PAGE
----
May 9, 2016 | By Tess

The ivory trade has existed for centuries, and though it is now illegal, it continues on and is one of the leading causes of depleting elephant species. The hard, off-white material made from the tusks of such animals as elephants, walruses, hippopotamuses, and whales, has been used throughout history to produce a variety of luxury items, from utensil handles, to sculptures, to billiard balls, to piano keys, to ornamental objects. Even today, despite the known cruelty of animal poaching that occurs to produce ivory, the material has retained an undeniable recognition of luxe and quality. In an effort to match the sought after aesthetic of ivory without sourcing the material from animals, Italian design studio Ushak is creating design items inspired by the ornamentation of the past but created using 3D printing technologies.

The Parma, Italy based design studio was started by architect Andrea Pacciani, who had a vision of offering sustainable, animal-friendly alternatives to ivory made objects, which still bear a similar aesthetic and color to the now illegal material. The effort is comparable to those of fashion brands and designers who have make the conscious decision to work with faux-furs rather than continue with the cruel tradition of animal fur farming.

Pacciani explains the philosophy behind her design studio saying, “Ushak is a workshop where you can find wonderful new production of objects of the past have disappeared from our homes, but in rare specimens preserved in museums. Or we see them depicted in the paintings of the history of art and we wonder why we can not have them in the twenty-first century? Contemporary craftsmanship is still able to get the same quality of the past with the means at times quite similar to the ones of the past sometimes using sophisticated technologies. What counts for us is to offer luxury of the past that we can now be accessed without difficulty.”

In other words, Pacciani is interested in bringing the ornamentation of design from the past into the present using contemporary manufacturing processes, like 3D design and 3D printing. The design studio’s latest collection “Keepers of Joy”, for instance, was inspired by the work of 17th century inventor and ornamental turner Nicholas Grollier de Servière and was made using SLS 3D printing technology.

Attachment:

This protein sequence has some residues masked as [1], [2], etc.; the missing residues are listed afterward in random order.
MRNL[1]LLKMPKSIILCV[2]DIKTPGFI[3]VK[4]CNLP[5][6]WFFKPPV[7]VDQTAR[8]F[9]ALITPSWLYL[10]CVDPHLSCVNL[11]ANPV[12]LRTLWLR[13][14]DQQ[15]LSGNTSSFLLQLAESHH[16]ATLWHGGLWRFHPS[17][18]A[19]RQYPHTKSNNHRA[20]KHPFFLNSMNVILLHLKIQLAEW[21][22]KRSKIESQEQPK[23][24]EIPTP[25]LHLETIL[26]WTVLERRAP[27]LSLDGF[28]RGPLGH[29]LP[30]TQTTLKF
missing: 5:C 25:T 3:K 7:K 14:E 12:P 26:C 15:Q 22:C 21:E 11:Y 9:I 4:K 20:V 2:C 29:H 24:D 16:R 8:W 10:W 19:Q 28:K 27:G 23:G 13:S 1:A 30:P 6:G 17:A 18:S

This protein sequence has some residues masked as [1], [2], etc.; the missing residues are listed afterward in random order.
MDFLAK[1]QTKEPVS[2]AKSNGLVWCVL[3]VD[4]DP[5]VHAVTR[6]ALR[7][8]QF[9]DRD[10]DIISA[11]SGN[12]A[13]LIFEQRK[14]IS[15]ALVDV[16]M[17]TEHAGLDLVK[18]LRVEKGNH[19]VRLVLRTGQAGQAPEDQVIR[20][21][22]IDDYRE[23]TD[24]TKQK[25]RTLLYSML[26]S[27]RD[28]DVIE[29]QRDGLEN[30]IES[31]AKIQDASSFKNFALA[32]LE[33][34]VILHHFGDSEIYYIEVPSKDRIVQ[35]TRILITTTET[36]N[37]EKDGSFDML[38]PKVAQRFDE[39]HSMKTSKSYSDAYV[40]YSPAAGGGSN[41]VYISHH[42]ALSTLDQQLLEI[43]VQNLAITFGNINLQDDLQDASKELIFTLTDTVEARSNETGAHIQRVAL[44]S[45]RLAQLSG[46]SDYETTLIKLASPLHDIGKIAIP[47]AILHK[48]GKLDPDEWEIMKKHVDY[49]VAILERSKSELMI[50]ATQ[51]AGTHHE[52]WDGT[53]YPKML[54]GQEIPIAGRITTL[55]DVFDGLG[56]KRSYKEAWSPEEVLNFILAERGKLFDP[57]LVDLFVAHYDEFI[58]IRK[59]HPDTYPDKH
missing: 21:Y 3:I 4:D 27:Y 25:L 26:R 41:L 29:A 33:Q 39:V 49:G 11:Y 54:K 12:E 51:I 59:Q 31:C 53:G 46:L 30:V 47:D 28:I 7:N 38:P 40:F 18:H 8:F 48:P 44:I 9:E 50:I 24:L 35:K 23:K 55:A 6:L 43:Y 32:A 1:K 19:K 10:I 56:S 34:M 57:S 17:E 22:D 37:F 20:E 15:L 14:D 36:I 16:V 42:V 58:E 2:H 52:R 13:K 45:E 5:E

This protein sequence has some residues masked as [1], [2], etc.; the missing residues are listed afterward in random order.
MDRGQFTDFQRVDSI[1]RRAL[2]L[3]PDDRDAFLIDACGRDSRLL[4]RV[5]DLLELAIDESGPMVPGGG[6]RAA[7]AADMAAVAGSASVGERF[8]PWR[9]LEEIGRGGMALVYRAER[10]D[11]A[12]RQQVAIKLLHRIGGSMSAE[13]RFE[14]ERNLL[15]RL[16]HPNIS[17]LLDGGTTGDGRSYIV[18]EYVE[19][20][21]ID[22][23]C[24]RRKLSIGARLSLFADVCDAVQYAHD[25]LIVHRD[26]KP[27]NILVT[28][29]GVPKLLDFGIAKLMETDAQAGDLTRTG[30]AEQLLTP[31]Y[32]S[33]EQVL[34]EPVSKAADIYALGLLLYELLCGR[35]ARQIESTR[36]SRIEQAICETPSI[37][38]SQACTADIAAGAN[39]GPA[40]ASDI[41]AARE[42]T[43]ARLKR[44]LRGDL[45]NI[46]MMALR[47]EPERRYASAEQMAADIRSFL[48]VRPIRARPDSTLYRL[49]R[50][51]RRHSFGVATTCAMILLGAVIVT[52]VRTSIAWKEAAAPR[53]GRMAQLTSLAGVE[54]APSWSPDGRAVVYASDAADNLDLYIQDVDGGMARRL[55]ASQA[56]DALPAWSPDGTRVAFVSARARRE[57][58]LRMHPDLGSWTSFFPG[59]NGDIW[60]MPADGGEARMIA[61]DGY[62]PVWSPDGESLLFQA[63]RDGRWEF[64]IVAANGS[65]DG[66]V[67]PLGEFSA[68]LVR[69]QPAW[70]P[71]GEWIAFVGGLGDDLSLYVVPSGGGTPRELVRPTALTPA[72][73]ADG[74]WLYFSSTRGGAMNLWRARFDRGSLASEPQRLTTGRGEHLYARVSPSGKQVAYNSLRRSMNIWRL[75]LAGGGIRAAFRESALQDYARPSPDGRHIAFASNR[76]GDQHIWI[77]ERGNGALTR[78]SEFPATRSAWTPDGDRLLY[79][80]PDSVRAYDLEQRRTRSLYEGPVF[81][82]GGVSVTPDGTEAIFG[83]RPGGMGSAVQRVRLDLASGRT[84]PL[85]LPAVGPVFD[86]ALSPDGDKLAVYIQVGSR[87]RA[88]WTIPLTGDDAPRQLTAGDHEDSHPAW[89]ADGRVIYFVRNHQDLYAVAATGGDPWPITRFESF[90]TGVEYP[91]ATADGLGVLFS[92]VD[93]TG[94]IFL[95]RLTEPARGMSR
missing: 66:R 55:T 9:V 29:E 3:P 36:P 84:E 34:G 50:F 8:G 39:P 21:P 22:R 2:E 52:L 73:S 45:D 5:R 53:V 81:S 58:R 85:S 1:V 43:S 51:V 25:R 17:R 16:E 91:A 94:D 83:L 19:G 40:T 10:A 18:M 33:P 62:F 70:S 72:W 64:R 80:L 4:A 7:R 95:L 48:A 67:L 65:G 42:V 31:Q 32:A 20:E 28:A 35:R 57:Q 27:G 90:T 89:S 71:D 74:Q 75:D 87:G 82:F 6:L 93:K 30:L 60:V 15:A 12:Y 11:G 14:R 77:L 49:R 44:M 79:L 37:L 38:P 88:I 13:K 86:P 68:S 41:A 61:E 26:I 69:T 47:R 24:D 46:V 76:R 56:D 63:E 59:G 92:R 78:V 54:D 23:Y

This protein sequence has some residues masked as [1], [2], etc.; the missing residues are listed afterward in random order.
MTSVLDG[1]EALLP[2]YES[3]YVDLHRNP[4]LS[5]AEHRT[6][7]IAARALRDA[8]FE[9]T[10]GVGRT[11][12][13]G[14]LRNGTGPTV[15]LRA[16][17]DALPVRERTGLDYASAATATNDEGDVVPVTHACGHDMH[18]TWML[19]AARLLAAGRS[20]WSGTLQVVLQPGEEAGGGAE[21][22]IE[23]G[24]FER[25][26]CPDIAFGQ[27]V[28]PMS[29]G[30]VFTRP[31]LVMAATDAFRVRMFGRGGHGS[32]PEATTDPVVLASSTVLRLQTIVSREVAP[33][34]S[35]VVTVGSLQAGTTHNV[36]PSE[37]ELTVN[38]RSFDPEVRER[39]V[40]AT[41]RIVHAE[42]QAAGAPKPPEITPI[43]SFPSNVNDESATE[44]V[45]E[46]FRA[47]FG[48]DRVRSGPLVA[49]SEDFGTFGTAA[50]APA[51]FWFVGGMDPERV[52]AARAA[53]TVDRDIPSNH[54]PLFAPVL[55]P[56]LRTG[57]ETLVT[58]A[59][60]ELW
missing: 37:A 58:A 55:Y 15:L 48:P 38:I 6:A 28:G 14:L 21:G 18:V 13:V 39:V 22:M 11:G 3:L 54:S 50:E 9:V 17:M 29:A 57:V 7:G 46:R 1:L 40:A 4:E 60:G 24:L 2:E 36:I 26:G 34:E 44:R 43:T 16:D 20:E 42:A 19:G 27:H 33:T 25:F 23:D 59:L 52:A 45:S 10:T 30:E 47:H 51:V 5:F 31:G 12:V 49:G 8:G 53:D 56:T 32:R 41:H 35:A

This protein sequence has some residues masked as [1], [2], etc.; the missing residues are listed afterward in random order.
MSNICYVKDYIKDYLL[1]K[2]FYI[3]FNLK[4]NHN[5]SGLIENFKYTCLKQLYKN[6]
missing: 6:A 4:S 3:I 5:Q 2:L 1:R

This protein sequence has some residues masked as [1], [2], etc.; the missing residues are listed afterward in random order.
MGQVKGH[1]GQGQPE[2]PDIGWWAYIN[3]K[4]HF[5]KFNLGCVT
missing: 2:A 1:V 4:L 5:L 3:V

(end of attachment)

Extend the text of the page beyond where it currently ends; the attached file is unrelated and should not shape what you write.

The series consists of 5 ornamental pieces including Trembleur, Grollier A, Grollier B, Rosen, and Grollier Kit (which consists of one pedestal and five puzzle balls). Each of the intricate home decorations, which range in size from 20cm to 119cm in height, are made using SLS 3D printing, and can be hand painted in either an ivory or ebony color, with the option of gold accents, or red lacquer. The ornamental objects range in price from €595 to €3,113 ($677 to $3546).

3D printing technologies have offered Pacciani a way to effectively bring intricate and luxurious designs of the past back into our homes without necessitating the use of unsustainable materials such as ivory. With her work, the designer is hoping to promote animal friendly materials and is hoping to ultimately do away with people’s desire for real ivory.



Posted in 3D Printing Application



Maybe you also like:


Leave a comment:

Your Name:


Subscribe us to Feeds twitter facebook   

About provides the latest news about 3D printing technology and 3D printers. We are now seven years old and have around 1.5 million unique visitors per month.

News Archive